On reception of the motors check for any signs of damage during transport. Check also that the motor nameplate data complies with your order specification. In the unlikely event of a claim, please contact our sales office.
Should the motors need to be transported to another destination, care must be taken to prevent the motors from being exposed to armful effects. The motors should be stored in a clean, dry and vibration free place.
The assembling must be carried out by qualified personnel in accordance current legislation. Rotors are dynamically balanced with half key, so therefore the coupling to be fitted on the shaft should also balanced with half key.
The coupling should be heated to approximately 80ºC prior to fitting on the shaft. The shaft end is provided with axially tapped hole to aid the assembling of the coupling if required. NOTE: Never force the coupling with shocks, as this cause damage to the bearings. If the motor is to be directly coupled to the driven machine, care must be taken to correctly align the motor, in accordance with the coupling manufacturers instructions to prevent undue bearing wear. The bearing life will be at its optimum the more precise the alignment. For belt transmission, the pulley should not be too small on diameter or greater in with than the shaft extension of the motor. Belt tensioning should not exceed the maximum recommended radial loads for the bearings. These recommendations should be adhered to prevent bearing damage or shaft breakage.
The motor must be mounted in such a way that free circulation of fresh cooling air is guaranteed.
If the motor have been out of service or stored for a long period of time, it is recommended that the winding resistance is measured before installation. The insulation resistance should be measured using equipment rated for 500VDC for motor voltages up to 1000V. These measurements should be made before connecting the supply cables. The minimum insulation resistance values should be as follows: Temperature Voltage
Should the insulation resistance values be lower than the above, check if terminals are affected by humidity or dust and clean them as necessary. In the event of this not being the case the motors will need to be oven dried at a temperature less than 100ºC degree. Ensure that the motor nameplate voltage is the same as the mains supply. Check also that the connection is made according to the required voltage supply and/or speeds(connections diagrams are enclosed in the motor terminal box)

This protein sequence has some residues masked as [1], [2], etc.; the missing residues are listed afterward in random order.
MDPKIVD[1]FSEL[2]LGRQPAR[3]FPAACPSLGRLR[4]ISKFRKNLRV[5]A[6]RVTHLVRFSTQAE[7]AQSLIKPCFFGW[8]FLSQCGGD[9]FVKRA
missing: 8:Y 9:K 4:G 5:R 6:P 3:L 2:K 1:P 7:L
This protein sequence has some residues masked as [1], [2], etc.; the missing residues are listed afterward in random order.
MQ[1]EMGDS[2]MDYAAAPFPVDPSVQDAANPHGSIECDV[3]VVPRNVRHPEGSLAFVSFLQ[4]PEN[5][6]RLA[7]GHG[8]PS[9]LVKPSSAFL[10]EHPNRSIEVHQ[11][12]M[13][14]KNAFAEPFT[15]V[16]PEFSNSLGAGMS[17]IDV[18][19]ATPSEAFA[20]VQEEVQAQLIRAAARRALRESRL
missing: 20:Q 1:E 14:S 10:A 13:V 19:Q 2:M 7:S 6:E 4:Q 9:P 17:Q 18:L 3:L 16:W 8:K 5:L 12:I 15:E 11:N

We recommend motor protection using overloads and short-circuit relays. Motors must be earthed, using either the earth screw in terminal box or fixed to the motor frame.
Every intervention on motor must be made with the motor disconnected of power supplied and by qualified personnel. Motors not equipped with lubrificating nipples are fitted with sealed for life bearings which allow 20.000 hours service under normal working conditions. Motors equipped with grease nipples are lubrificated with lithium grease and must be relubrificated according to the table.
Relubrification should be carried out with the motor running, with care being taken by the personnel carrying out the service. It is recommended that the lubrification periods be shortened if the motor is to operate under arduous conditions, high humidity or pollution, high bearing loading, excessive vibration, high ambient temperatures, etc. The bearings should be examined every two years and replaced if necessary. Again, if motor is operating under arduous conditions the examination should be made sooner. Care should also be taken to ensure that cooling air entries and surfaces are kept clean, the cleaning periods depend on the dirt of environment.
Whilst the bearings inspection maintenance is being carried out, it is suggested that a general cleaning of all active parts be effected, and along a drying out of winding if necessary.
To order spare parts it is necessary indicate motor type and serial number stamped on the nameplate.
Articles cacy and safety of the weight-loss drug rimonabant: a meta-analysis of randomised trials Robin Christensen, Pernelle Kruse Kristensen, Else Marie Bartels, Henning Bliddal, Arne Astrup Lancet 2007; 370: 1706–13 Background Since the prevalence of obesity continues to increase, there is a demand for eﬀ ective and safe anti-obesity See Comment page 1671 agen
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